China and the oil-dependent Gulf monarchies said on Wednesday they would accelerate talks on a free trade deal which has been under negotiation for more than a decade.
The announcement, in a joint statement, came during a visit to Saudi Arabia by Chinese President Xi Jinping.
“China and the GCC (Gulf Cooperation Council) have decided to accelerate the pace of negotiations, review the progress made and hold the next round of negotiations in the second half of February 2016,” the statement said.
“China and (the) GCC also commit themselves to work closely to conclude a comprehensive Free Trade Agreement within the year of 2016.”
China and the six-nation GCC announced in July 2004 the start of free trade talks.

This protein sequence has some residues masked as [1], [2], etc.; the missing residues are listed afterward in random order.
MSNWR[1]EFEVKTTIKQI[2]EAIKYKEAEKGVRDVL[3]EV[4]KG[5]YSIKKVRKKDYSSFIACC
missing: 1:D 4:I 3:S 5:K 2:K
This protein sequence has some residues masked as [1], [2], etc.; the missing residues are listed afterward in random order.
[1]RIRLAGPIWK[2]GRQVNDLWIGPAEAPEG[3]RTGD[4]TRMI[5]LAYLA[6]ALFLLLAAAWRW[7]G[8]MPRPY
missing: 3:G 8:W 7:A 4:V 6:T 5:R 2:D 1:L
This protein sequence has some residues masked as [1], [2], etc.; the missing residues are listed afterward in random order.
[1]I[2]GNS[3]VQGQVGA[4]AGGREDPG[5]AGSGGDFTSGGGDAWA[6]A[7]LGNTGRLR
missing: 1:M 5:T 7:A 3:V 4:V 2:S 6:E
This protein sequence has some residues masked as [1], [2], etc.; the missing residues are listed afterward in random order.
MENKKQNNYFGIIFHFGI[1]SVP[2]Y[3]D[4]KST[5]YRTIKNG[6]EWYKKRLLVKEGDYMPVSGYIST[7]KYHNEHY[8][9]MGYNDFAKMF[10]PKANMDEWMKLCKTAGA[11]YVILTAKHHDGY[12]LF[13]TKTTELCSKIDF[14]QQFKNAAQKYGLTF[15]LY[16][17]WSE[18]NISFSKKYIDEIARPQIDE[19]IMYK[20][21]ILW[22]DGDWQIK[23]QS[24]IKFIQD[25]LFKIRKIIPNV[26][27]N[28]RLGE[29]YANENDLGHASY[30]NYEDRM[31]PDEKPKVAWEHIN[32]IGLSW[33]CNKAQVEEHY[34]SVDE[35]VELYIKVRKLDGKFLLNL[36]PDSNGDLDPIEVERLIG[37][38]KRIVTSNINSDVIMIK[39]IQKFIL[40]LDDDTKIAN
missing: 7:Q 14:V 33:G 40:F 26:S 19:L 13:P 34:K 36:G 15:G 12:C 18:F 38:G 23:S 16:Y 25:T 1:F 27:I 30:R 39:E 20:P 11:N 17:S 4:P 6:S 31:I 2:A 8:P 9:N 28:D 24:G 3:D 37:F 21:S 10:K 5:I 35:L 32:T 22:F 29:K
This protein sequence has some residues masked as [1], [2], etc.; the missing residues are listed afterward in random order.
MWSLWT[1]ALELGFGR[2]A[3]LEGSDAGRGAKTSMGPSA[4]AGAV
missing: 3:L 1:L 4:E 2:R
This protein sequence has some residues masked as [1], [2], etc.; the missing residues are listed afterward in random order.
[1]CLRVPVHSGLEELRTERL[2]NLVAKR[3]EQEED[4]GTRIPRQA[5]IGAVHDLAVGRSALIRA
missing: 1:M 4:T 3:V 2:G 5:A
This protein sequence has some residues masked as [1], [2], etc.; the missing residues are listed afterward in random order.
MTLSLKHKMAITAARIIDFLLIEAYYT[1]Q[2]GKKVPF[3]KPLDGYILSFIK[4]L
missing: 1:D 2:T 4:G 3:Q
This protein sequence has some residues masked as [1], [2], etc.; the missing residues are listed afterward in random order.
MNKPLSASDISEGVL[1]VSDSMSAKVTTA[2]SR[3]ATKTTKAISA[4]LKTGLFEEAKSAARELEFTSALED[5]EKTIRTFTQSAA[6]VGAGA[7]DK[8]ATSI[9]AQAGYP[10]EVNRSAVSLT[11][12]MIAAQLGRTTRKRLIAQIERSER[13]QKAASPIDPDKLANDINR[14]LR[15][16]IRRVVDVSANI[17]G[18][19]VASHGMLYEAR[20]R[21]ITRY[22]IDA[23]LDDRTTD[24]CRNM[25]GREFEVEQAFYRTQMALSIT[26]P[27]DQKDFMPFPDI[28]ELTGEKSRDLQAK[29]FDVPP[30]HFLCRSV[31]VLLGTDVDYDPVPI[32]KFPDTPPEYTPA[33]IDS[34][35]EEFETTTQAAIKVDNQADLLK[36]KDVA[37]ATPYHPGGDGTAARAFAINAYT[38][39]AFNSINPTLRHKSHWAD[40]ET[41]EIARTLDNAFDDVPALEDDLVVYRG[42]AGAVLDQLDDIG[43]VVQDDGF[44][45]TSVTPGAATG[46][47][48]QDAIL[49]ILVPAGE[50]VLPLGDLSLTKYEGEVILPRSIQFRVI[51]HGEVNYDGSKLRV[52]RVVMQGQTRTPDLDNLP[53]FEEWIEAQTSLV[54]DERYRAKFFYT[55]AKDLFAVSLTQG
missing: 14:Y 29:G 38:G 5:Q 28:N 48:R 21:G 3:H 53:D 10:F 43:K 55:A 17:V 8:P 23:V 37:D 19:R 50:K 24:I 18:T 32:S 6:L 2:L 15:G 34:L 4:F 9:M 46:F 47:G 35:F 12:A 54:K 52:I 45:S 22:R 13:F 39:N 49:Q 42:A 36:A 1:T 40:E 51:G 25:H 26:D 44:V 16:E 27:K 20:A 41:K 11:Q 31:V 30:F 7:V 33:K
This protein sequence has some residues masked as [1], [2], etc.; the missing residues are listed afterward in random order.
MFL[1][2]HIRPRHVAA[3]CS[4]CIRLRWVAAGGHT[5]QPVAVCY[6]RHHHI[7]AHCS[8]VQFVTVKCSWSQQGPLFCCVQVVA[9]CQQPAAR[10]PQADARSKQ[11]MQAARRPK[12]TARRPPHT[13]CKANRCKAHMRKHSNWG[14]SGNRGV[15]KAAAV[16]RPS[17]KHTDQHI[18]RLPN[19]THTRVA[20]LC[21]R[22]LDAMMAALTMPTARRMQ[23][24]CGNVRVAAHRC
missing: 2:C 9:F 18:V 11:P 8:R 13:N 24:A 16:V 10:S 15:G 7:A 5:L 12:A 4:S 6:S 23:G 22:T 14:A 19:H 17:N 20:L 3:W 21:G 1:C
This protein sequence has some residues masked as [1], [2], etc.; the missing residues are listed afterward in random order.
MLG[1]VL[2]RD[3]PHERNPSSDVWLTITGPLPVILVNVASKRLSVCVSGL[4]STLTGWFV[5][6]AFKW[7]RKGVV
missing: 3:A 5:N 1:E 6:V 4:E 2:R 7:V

Four years ago, then-Chinese premier Wen Jiabao called on both sides to “show political will to sign the agreement as soon as possible.”
Wednesday’s joint statement said negotiations resumed on Sunday, and on Tuesday “substantially concluded in principle the negotiations on trade in goods”.
The GCC comprises Bahrain, Kuwait, Oman, Qatar, the United Arab Emirates and Saudi Arabia.
Trade between the Gulf and China, the world’s second-largest economy, has been growing.
Two-way trade between China and Saudi Arabia alone reached $69.1 billion in 2014, according to China’s official Xinhua news agency.
Plunging global oil prices are forcing economic reforms in the traditionally oil-dependent Gulf economies, as China expands its economic and political ties with the Middle East.